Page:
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How to prevent damage from mice

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#1 BruceNewEngland

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Posted 10 August 2020 - 10:16 PM

There are a lot of great posts about observatories, and they are giving me the itch...

 

However, we live on the corner of a large field with woods nearby, and large numbers of field mice find their way into all of our outbuildings.

 

They’ve caused significant damage to numerous things over the years, I can just imagine what they’d do with a room full of astronomy gear frown.gif

 

Do you have similar issues and if so, how do you deal with it?

Bruce.


Edited by BruceNewEngland, 10 August 2020 - 10:17 PM.


#2 TOMDEY

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Posted 10 August 2020 - 11:05 PM

We get some mice on our rural property... not a lot, but some. This is a brute-force approach, but it does work. >>> Just buy Rat Poison... the kind that comes in big sticks, about the size of a candy bar. All I do is put those around the inside edges (where the floor and walls meet) of every out-building. There are signs of them being nibbled... but ever since I started using those, years ago... we never get any mouse damage or even sightings of mice. So, the occasional mouse that wanders in... returns to the nest --- and drops dead! Extremely effective, and cheap! The one caution is you can't do this with pets around... and would have to make sure your kids know better than to get into the poison. Dogs would eat it (a horrid death); cat's seem smart enough to avoid it. If your cats eat poisoned mice... wouldn't be good!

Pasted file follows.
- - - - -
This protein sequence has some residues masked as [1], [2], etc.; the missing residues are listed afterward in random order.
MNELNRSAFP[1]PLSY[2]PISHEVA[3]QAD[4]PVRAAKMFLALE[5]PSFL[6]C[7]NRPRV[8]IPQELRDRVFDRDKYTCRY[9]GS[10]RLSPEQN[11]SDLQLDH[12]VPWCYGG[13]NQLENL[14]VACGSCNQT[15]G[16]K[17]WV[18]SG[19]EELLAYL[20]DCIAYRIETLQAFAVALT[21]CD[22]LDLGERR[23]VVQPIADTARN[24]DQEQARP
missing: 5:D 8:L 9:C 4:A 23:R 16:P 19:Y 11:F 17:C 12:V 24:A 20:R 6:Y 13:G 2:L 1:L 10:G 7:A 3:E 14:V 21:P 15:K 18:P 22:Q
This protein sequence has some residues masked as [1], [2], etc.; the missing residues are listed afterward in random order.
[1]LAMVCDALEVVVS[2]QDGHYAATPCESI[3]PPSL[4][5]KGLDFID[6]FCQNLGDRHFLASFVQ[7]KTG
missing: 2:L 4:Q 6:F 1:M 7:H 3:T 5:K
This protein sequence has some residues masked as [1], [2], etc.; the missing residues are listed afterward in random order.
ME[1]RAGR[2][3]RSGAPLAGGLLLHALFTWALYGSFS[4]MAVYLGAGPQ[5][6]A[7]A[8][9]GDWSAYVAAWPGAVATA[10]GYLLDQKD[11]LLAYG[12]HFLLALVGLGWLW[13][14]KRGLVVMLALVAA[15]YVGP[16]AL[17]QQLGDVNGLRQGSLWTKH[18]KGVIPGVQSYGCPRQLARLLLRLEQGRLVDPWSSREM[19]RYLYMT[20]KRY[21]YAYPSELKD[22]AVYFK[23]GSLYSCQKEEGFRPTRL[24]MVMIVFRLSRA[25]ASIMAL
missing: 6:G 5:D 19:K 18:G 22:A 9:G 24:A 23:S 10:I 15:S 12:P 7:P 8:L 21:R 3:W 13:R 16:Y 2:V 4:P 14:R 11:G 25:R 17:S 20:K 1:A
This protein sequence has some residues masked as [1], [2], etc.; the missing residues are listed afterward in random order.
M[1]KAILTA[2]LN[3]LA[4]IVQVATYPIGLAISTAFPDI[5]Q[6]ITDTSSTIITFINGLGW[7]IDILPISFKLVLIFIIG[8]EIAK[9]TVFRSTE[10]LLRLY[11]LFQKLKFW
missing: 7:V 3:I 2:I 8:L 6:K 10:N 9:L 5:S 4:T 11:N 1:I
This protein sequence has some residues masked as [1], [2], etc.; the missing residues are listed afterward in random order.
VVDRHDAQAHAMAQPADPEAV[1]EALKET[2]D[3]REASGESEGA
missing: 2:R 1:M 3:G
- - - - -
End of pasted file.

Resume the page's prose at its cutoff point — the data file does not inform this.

Ummm... There are lock-boxes you can put it in... mice can get in there, but your pets can't... I use those, too. I check the boxes about once a year, and it's obvious that mice have been in and out. Like I said... they return to their nest and die. I feel sorry for them, but just gota be practical...    Tom

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#3 jessebear

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Posted 10 August 2020 - 11:12 PM

I grew up behind a corn field in Nebraska. Mice got into everything, but it was really annoying when they chewed on wiring in stored cars/motorcycles. My dad always used poison and the old Victor traps. We tried more humane methods but they just don't work.

I hadn't seen them on my property in Colorado since coming here until last year. They infested a shed right outside my garage but thankfully didn't come in. I put out the pet safe poison traps but they didn't seem to like those. Victor traps with peanut butter caught 7 in one night and then fewer and fewer each night after. I sprayed diluted bleach all around the shed too - I guess they hate the smell.
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#4 RichA

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Posted 10 August 2020 - 11:27 PM

When I was young, I had an overnight job cleaning a mall restaurant.  Mice would eat their way into loaves of bread.  One time, one fell into a toaster so when someone in  the morning went to make some...


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#5 rgsalinger

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Posted 11 August 2020 - 12:18 AM

We have an observatory and a warming room. The warming room never gets mice because it's well sealed up and the door is closed when we aren't there (and usually when we are there). We keep around three non fatal traps and set them out when we are out there. The mice eat the bait and then if we get back in time we relocate the mice. If we don't then we relocate the bodies. I wish we didn't have to kill the little fellows but we do because they will gnaw the equipment if we don't.